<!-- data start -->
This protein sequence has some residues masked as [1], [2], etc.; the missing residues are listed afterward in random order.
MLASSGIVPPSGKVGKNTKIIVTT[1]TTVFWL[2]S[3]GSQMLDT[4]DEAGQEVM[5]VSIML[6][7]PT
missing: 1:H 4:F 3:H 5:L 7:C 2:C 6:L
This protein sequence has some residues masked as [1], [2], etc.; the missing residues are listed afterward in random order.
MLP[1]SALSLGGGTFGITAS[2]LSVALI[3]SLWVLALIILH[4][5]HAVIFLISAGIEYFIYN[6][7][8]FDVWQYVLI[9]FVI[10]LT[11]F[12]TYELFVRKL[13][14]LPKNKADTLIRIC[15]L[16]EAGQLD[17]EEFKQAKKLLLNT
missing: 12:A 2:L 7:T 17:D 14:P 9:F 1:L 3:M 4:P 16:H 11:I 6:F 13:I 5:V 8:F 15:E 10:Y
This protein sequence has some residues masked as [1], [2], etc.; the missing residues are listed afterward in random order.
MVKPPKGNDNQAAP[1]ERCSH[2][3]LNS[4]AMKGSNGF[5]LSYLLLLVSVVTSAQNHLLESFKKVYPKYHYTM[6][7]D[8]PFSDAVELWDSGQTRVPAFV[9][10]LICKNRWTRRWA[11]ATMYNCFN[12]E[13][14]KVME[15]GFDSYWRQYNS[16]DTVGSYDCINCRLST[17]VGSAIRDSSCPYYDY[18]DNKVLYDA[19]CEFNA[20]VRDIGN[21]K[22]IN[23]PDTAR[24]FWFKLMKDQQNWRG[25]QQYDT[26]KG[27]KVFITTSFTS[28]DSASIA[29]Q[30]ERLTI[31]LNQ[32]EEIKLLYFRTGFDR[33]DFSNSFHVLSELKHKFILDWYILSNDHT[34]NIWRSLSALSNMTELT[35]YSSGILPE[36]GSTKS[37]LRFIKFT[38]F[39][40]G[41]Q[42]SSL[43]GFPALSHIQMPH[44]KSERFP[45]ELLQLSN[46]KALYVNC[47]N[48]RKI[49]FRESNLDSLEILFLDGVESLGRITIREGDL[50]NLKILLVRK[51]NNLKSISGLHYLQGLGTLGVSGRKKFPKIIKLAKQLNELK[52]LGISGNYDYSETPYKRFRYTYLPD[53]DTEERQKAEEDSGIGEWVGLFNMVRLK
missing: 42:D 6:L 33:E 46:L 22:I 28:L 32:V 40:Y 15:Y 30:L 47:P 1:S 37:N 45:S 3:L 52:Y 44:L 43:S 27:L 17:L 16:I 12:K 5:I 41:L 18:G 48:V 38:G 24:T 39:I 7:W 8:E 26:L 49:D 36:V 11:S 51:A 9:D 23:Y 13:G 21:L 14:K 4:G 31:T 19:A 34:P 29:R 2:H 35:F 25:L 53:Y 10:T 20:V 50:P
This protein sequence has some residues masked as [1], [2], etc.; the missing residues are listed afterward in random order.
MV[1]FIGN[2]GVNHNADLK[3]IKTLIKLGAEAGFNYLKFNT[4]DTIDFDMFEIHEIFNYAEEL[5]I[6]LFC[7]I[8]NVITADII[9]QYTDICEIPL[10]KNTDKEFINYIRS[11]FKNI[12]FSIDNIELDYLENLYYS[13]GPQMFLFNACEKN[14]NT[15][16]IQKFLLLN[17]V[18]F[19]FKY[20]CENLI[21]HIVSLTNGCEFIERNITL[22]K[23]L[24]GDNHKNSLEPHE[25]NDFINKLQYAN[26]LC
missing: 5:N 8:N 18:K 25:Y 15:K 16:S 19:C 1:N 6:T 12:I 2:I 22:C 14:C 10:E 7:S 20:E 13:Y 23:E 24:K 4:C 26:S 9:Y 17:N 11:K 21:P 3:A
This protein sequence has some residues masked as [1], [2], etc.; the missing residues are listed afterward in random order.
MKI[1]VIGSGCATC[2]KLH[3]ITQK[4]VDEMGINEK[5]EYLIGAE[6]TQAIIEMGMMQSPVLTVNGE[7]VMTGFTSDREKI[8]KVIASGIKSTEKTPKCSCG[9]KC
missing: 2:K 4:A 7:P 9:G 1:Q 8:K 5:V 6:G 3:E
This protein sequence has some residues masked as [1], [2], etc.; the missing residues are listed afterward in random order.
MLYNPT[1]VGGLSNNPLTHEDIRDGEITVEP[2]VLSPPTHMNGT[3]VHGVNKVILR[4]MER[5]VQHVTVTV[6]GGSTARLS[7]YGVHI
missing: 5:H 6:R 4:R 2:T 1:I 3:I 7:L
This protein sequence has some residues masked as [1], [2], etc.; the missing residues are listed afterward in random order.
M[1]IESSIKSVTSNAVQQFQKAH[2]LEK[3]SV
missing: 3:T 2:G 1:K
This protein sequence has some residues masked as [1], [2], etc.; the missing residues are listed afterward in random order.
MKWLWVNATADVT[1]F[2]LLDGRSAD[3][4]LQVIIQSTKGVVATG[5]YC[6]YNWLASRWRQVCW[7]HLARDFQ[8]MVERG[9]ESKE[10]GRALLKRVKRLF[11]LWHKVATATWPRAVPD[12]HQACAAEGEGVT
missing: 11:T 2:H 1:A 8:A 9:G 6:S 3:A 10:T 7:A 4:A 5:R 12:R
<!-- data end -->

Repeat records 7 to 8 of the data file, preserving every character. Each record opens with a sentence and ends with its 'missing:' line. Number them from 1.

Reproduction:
This protein sequence has some residues masked as [1], [2], etc.; the missing residues are listed afterward in random order.
M[1]IESSIKSVTSNAVQQFQKAH[2]LEK[3]SV
missing: 3:T 2:G 1:K
This protein sequence has some residues masked as [1], [2], etc.; the missing residues are listed afterward in random order.
MKWLWVNATADVT[1]F[2]LLDGRSAD[3][4]LQVIIQSTKGVVATG[5]YC[6]YNWLASRWRQVCW[7]HLARDFQ[8]MVERG[9]ESKE[10]GRALLKRVKRLF[11]LWHKVATATWPRAVPD[12]HQACAAEGEGVT
missing: 11:T 2:H 1:A 8:A 9:G 6:S 3:A 10:T 7:A 4:A 5:R 12:R